Top | The Culinate 8
How to eat less meat
(article, Lynne Curry)
With global meat consumption projected to double by 2050, reducing your meat intake by 10 to 20 percent can lighten your carbon footprint — and enhance your health. But is eating less meat easier said than done?
A lot of people take credit for creating this recipe, a winning combination of ground beef, mushrooms, and spinach made famous in San Francisco. The author's version adds a layer of melted Monterey Jack to the mix.
Meatless Monday is a well-publicized and practical way to cut down on animal-protein consumption. But routine meat-eating doesn’t have to be an all-or-nothing proposition. And for vegetarians considering putting some artisanal meats, such as grass-fed beef or pasture-raised pork, back into their diets, the abstinence model is no help at all.
In a country where dinner is defined by a big protein with two sides, it can be challenging to retool your relationship with meat. Here are eight ways to slash portions, down to two to four ounces per person. The concepts apply to whatever meat source you choose — chicken, beef, pork, lamb, bison — for any meal any day of the week.
#(clear n1). Skewer it. Grilled meat on a stick is a worldwide favorite, often in the form of a kebab or satay. Sliced into ribbons or cubed and marinated in anything from teriyaki sauce to garlicky yogurt, a little bit of meat becomes a meal when served over a pile of noodles or rice with ample fresh vegetables. Freezing the meat for 20 minutes makes close cutting easier. Plan on one large meat kebab or two to three sticks of satay per person.
#(clear n2). [%image reference-image float='clear right' width=350 caption="Joe's Special."] Stretch it. Depression-era cooks knew how to make a pound of ground meat feed many. Make your mixture roughly three parts meat (ground beef, turkey, pork, lamb, veal, or a combination) to one part breadcrumbs, oatmeal, bulgur, rice, quinoa, or any other cooked grains or even legumes. Add chopped onion and an egg for binding, plus seasonings and spices, for classic meatloaf, exotic meatballs, burgers, or sliders that go far. Joe's Special, which stretches 12 ounces of ground beef to feed four, is another example.
#(clear n3). Wrap it. Tacos are the model here, but you can fold minced, cooked meat up in crêpes, roti, rice-paper rolls, tender lettuce leaves, and sheets of nori seaweed, to name a few options. Or make a meat filling to encase in a dough, from pasties and empanadas to samosas and egg rolls. One cup of finely chopped or shredded meat makes six to eight portions to accompany with salsa, chutney, or ginger-soy dipping sauce.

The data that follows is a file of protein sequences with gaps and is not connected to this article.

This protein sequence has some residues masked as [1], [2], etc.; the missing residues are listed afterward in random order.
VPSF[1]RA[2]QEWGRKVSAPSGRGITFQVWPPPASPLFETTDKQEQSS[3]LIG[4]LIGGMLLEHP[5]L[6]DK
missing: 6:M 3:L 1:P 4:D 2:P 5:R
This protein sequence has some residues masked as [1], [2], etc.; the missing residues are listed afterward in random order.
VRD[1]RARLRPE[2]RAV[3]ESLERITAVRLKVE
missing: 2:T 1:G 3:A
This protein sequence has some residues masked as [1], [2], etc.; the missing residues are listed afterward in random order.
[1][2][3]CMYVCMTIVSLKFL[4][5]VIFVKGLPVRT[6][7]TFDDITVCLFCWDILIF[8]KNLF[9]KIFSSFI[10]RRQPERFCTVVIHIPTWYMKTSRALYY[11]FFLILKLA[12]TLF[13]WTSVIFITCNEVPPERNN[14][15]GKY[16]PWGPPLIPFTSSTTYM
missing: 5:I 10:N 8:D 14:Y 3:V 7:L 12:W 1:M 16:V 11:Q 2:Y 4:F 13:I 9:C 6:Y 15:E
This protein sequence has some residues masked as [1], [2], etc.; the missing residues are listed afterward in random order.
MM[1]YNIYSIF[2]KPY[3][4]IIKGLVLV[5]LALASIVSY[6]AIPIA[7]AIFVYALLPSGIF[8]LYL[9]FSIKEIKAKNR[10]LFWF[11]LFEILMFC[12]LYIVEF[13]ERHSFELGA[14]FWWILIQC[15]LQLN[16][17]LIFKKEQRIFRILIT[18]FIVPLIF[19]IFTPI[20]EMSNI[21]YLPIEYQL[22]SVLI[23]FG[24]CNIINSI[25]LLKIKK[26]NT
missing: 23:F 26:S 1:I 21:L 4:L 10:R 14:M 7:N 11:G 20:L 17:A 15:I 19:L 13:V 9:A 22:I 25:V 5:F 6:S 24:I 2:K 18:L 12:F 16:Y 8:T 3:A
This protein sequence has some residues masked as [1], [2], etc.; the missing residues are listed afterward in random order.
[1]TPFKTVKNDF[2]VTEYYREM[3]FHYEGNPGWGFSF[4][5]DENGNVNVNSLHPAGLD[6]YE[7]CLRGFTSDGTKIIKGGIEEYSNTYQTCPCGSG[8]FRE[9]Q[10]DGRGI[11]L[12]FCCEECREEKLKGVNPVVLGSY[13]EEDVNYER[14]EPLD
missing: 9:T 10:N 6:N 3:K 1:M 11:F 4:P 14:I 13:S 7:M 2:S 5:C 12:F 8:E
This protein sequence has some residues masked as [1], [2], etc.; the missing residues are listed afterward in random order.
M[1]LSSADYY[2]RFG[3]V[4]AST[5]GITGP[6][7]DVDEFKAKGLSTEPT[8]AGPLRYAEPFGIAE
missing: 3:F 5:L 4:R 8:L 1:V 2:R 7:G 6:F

#(clear n4). Serve it on the bone. Eating meat off the bone satisfies a primal urge and gives the feeling of satiety with relatively small amounts of meat. Whether it’s pork ribs, chicken wings, or flanken-style short ribs, meat on the bone makes a substantial meal when served with hearty sides of coleslaw and baked beans, steamed rice and vegetables, or mounds of mashed potatoes. Cut between the bones of back ribs, spare ribs, or racks to make single-serving portions.
#(clear n5). Mince it. Hand-chopped raw or leftover meat is the basis for some of the world’s classic dishes — think fried rice, or corned-beef hash. Combine meat with cooked grains to stuff and bake into eggplant, peppers, cabbage leaves, or acorn squash. The token protein — be it bacon or roast beef — serves as a major flavor boost. Or serve slivers of meat in tiny amounts over a bowl of bibimbap or in a stir-fry.
#(clear n6). Stew it. No amount of meat is too small — from a ham hock used to season a pot of beans or legumes to a couple of chicken thighs simmered in coconut milk — to make stew. In a pot chock-full of seasonal vegetables or legumes, the cheapest, toughest cuts (especially those still on the bone) have a lot to offer. And the more ingredients you add, the less meat you need in a belly-filling meal. Shred the cooked meat to disperse it into the stew before serving.
#(clear n7). Stuff it. There's no better side dish for roasted meats than stuffing. Rolling the stuffing inside any boneless meat cut not only fancies up the presentation, but bulks up portion sizes considerably. Butterfly larger cuts, such as pork loin or turkey breast, or use a meat mallet or heavy rolling pin to pound flank steak or chicken breasts down to a mere 1/4 inch thick. Season a bread- or grain-based stuffing well before rolling it up inside the meat and securing the roll with toothpicks for oven roasting or grilling. Serve in one-inch-thick slices with extra stuffing on the side and add a gravy, if you like.
#(clear n8). Slice it thin. When holidays and other special occasions call for a large roast or thick steaks, you still don’t have to go big on the meat. With a sharp slicing knife, make 1/4-inch-thick slices of ham, for example, and serve it with all the trimmings. Instead of serving a whole steak, plate slices with a generous salad; that single cut will serve three to four. Portion the leftovers in resealable bags for the freezer for a month’s worth of ready-made sandwich fillings. A sandwich may be the most familiar form for protein portion control — so long as you follow the meat-moderate panini approach, not the Carnegie Deli’s.
p(bio). A former vegetarian, Lynne Curry spent the past couple of years eating a lot of beef to research her forthcoming cookbook on grass-fed beef, Pure Beef: An Essential Guide to Artisan Meat with Recipes for Every Cut (May 2012). She blogs at Rural Eating.